Building a business is tough. As SBDC consultant Steve Imke says: “It’s not for everyone. There are easier ways to make money.” It can also be one of the most rewarding experiences of your life. The Pikes Peak SBDC is committed to helping businesses of all sizes in the Pikes Peak region grow. So we decided to tap the experts, asking them for advice on what it takes to run a business in this current Colorado Springs environment.
We feature an all-star lineup of successful business owners in the Colorado Springs area. We tried to include a variety of businesses: businesses from the trades, digital, law, and education. If you are thinking about starting a business, or growing your business through the SBDC’s free consulting and affordable workshops, take notes from the pros.
Here are the 5 pieces of advice from successful, long-standing businesses in our area:
There are a number of factors in running a successful business. First you must identify the market for your business. Are your products or services needed? If so, by whom, what and where? Once you identify the need for your business you must do basic market research in order to build a business plan. Creating a business plan helps clarify your strategy, gives you key areas to focus on and a road map to follow. This plan will allow you to understand your gross margin, cost of goods and your end game, net profit. From these vital areas you can identify your KPI’s (Key Performance Indicators). Just like the gauges in a car tell us if the battery is charged or the engine is running hot or cold. KPI’s allow us to monitor the strategic indicators of a businesses’ health. Finally, one individual characteristic that I noticed with nearly every successful business person or individual that is great in their field…discipline! Learn the art of self-discipline!! This will help you push through the challenges a business brings.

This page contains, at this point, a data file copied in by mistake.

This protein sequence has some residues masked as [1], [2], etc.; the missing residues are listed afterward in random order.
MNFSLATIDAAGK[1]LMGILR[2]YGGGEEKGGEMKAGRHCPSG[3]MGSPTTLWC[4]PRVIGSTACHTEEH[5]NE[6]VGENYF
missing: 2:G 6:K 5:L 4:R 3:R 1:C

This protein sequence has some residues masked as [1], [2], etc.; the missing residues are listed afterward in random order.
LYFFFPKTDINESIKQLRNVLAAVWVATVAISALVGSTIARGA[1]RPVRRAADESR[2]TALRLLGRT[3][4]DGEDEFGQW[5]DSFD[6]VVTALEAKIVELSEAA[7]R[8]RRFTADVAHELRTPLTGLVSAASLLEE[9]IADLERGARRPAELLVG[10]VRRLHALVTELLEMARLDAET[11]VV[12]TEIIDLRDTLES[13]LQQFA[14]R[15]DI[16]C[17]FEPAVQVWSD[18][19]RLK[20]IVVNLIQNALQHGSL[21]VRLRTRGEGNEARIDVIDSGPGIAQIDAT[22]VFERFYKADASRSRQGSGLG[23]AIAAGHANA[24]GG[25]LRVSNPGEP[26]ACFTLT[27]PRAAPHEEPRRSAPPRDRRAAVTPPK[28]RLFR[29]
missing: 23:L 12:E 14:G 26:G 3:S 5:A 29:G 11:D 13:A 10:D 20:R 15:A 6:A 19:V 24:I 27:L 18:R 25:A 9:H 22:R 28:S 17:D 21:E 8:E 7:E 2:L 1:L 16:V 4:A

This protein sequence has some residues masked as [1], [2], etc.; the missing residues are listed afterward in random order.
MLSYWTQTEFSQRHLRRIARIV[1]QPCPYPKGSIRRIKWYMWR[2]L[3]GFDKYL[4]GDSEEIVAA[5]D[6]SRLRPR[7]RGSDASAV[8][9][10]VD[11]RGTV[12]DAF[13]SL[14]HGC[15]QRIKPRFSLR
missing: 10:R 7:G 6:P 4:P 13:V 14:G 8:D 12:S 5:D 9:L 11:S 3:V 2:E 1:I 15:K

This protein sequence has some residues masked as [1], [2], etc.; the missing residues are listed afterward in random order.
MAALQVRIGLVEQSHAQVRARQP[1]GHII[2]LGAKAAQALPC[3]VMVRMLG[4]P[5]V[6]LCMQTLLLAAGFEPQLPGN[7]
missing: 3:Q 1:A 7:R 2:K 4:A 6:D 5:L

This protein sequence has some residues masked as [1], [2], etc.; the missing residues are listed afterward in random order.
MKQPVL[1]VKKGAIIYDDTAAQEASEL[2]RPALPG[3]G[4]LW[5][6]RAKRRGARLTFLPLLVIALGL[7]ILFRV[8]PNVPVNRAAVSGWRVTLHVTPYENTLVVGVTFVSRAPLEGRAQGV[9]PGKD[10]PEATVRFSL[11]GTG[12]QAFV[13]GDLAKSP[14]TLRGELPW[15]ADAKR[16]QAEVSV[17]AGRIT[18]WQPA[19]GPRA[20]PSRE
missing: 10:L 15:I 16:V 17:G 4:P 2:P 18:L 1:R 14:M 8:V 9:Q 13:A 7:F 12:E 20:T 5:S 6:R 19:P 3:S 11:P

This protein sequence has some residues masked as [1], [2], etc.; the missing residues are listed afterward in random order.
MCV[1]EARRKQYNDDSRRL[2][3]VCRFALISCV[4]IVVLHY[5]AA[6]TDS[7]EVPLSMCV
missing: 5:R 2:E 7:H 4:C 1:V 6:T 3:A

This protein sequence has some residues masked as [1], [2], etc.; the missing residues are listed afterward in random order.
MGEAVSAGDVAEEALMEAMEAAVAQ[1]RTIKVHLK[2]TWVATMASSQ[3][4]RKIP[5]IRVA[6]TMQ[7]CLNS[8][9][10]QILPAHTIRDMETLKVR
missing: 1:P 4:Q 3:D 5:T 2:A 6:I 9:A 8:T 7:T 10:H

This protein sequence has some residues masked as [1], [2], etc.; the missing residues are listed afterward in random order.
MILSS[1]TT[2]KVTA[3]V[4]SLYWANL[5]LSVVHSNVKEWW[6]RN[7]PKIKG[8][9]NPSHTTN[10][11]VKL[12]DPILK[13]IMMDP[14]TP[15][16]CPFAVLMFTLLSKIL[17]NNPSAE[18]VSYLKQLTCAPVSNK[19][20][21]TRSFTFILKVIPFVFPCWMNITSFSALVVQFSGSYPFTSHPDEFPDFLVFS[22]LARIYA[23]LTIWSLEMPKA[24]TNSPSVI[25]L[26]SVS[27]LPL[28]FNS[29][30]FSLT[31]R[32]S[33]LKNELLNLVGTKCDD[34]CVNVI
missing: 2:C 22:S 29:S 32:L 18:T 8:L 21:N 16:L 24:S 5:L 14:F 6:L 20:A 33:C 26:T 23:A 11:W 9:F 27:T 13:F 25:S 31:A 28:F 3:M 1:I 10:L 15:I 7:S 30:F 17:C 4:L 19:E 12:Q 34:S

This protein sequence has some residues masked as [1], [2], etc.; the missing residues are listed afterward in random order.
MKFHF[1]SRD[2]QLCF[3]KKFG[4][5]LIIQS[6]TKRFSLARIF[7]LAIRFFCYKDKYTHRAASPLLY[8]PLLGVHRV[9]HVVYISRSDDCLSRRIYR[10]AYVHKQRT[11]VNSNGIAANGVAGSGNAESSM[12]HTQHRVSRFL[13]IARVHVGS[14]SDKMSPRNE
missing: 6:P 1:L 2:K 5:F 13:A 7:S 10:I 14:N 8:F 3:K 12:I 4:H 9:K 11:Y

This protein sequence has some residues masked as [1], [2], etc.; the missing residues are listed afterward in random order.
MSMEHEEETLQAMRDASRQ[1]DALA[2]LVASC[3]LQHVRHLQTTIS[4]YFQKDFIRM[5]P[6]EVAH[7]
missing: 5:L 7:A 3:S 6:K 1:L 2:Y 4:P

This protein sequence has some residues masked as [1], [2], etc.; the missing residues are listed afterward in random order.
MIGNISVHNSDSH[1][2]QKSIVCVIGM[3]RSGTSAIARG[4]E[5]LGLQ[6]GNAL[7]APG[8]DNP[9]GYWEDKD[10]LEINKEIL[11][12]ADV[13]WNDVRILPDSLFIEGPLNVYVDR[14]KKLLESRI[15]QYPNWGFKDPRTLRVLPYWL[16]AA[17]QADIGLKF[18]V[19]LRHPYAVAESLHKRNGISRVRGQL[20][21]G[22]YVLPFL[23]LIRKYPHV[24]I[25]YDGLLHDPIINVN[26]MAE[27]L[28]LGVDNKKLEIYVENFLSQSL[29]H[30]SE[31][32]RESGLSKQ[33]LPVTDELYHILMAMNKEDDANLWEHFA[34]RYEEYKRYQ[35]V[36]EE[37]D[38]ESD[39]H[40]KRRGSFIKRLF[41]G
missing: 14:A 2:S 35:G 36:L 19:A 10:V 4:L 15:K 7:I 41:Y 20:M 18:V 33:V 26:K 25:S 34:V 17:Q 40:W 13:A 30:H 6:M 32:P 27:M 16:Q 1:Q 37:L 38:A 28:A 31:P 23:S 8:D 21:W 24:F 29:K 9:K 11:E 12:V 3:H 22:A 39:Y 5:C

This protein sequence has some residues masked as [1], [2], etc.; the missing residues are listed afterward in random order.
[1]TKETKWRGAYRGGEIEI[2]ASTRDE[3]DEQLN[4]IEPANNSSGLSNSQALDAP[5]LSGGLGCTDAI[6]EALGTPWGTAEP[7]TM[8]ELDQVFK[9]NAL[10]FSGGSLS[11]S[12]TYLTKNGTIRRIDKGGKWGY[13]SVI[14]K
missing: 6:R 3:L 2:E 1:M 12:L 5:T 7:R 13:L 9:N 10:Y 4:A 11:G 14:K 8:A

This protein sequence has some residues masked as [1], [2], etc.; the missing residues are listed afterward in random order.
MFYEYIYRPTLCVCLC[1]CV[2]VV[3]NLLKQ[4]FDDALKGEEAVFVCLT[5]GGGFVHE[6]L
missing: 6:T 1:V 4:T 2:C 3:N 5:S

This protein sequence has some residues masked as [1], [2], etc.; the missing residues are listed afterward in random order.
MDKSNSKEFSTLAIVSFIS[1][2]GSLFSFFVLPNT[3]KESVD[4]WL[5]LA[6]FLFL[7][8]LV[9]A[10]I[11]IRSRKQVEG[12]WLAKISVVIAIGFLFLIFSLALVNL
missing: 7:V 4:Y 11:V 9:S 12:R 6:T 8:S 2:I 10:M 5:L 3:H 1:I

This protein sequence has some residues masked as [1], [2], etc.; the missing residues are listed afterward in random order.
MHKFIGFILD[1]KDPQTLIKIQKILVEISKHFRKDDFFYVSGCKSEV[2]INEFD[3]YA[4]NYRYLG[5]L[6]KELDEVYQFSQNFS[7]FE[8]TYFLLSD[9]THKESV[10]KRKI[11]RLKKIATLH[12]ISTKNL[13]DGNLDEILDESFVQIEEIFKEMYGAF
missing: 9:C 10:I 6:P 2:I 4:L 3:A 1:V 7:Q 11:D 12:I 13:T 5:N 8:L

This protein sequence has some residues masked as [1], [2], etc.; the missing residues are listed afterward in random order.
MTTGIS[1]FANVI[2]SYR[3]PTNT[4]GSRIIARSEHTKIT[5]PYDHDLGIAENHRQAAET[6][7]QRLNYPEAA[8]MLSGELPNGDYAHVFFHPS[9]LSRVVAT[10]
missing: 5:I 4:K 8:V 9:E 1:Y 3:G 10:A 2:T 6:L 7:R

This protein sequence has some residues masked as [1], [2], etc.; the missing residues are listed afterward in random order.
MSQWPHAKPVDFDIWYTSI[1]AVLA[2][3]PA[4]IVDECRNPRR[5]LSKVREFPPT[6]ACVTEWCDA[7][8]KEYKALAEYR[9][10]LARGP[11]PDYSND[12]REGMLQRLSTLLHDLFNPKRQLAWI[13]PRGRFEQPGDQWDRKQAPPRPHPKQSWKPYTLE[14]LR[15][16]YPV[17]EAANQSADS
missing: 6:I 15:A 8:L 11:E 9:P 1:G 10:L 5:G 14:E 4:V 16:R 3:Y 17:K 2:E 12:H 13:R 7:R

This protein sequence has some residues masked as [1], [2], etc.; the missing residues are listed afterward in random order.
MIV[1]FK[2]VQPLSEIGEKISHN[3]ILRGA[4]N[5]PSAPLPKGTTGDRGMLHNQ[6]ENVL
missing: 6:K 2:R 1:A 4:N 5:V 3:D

Succeeding in business in today’s climate is challenging. Most industries are saturated with other businesses with the same target market and are offering the same product or service. A business owner should determine early on what makes them special or unique and focus on those areas. As with most things in life, this can be a very experimental and frustrating task. Define what your core values are and then decide how to translate those values into the business. Being a female attorney in a formerly male dominated profession, it has taken some time to determine what makes my business different from the many other law firms in the area and determine what value I can offer my clients. Find your niche to stand out among your competitors and provide extraordinary customer service, some days will not seem like good days, make the good days count.
Build your reputation with communication: Word-of-mouth is a powerful lead generator – or lead killer, and it’s all based on how your client perceives their experience with your company. Great communication can mean the difference between a happy and an unhappy customer, and it relies on these three things: method, timing, volume.